1. U.S. Futures Rise on Vaccine Hopes

U.S. equity futures rose and the dollar weakened on signs of progress toward a Covid-19 vaccine, with AstraZeneca saying its shot prevented illnesses in most people. Pfizer Inc. and Moderna Inc. climbed in pre-market trading after a U.S. government official said immunizations may start soon. Vaccine successes lately have added to a risk-on mood in markets and investors have snapped up assets that could benefit from the end of lockdowns and travel restrictions. Energy companies posted the biggest gain among European stock sectors.

Futures on the S&P 500 Index increased 0.4% as of early morning New York time.

The Stoxx Europe 600 Index rose 0.7%.

The MSCI Asia Pacific Index gained 0.6%.

The MSCI Emerging Market Index increased 1.7%.

2. U.S. Cases Rise 110,000 a Day Since Last Month

The U.S., which recorded 177,552 new infections yesterday, is now averaging almost 110,000 more daily cases than a month ago. Vaccinations against Covid-19 in the U.S. will “hopefully” start in less than three weeks, according to the head of the federal government’s program to accelerate a vaccine. “We have patients gasping for breath, needing a ventilator to survive and too often dying,” some 2,000 employees of the University of Wisconsin health system wrote in an open letter pleading for residents to help stop the virus’s spread. British ministers will weigh the next round of pandemic restrictions on Sunday, while the French government plans a three-phase easing of lockdown measures from December. Italy is also considering a pre-holiday easing.

3. China to Take Oil-Refining Crown Held by U.S. Since 19th Century

America has been top of the refining pack since the start of the oil age in the mid-nineteenth century, but China will dethrone the U.S. as early as next year, according to the International Energy Agency. In 1967, the U.S. had 35 times the refining capacity of China. The rise of China’s refining industry is reverberating through the global energy system. Oil exporters are selling more crude to Asia and less to long-standing customers in North America and Europe. And as they add capacity, China’s refiners are becoming a growing force in international markets for gasoline, diesel and other fuels. The Covid crisis has hastened a seismic shift in the global refining industry as demand for plastics and fuels grows in China and the rest of Asia, where economies are quickly rebounding from the pandemic. In contrast, refineries in the U.S and Europe are grappling with a deeper economic crisis while the transition away from fossil fuels dims the long-term outlook for oil demand.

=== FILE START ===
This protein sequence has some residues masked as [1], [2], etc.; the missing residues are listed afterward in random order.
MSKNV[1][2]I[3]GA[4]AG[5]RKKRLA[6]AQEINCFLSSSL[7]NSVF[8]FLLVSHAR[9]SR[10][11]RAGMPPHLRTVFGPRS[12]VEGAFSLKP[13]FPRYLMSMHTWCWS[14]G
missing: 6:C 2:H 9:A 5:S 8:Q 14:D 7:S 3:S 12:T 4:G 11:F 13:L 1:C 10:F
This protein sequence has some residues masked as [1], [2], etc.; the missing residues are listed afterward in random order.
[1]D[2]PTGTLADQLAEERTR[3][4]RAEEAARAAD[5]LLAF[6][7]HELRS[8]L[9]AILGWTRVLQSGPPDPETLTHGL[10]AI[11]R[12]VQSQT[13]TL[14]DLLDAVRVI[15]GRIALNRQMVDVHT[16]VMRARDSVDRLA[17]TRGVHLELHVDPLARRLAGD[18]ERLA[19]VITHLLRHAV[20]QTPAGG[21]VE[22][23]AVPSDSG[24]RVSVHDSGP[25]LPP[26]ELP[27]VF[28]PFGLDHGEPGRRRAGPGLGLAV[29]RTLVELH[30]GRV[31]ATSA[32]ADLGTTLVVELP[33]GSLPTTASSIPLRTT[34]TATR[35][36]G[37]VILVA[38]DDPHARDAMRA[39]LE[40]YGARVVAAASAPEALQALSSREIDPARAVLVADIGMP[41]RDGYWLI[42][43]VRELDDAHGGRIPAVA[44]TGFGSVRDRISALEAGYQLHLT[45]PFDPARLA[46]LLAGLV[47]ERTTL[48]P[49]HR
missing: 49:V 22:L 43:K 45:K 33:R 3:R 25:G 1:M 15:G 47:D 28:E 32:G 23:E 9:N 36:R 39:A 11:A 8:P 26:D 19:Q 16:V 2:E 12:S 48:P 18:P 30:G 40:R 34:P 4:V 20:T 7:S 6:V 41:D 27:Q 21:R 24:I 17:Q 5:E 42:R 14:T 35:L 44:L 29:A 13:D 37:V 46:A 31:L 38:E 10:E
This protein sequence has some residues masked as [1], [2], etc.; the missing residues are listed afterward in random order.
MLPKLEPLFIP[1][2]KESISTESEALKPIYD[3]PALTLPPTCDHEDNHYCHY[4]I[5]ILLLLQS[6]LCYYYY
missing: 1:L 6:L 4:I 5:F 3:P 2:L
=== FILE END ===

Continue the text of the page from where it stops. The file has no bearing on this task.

4. JPMorgan Sees Possible $300 Billion Rebalancing Flow Out of Stocks

Rebalancing flows may lead to an exodus of around $300 billion (INR 22.2 lakh cr) from global stocks by the end of the year, according to JPMorgan Chase & Co. Large multi-asset investors may need to rotate money into bonds from stocks after strong equity performance so far this month.  If the stock market rallies into December, there could be an additional $150 billion of equity selling into the end of the month pension funds that tend to rebalance on a quarterly basis.

5. Dollar Falls to 2018 Lows

The dollar dropped to a two-and-a-half-year low as the prospect of vaccine roll-outs added to headwinds for the world’s reserve currency. A vaccine that offers adequate protection against infection could help power a rebound in global growth and add momentum to a rally in equities and other riskier investments. That outlook is undermining the dollar, which tends to benefit in times of heightened uncertainty. According to Citigroup Inc., the dollar is likely to drop as much as 20% in 2021 should Covid-19 vaccines become widely distributed and help revive global trade and economic growth. Morgan Stanley recommends selling the dollar in favor of stocks and credit.

6. U.S. Moves to Ban Tech Exports to 89 Chinese Firms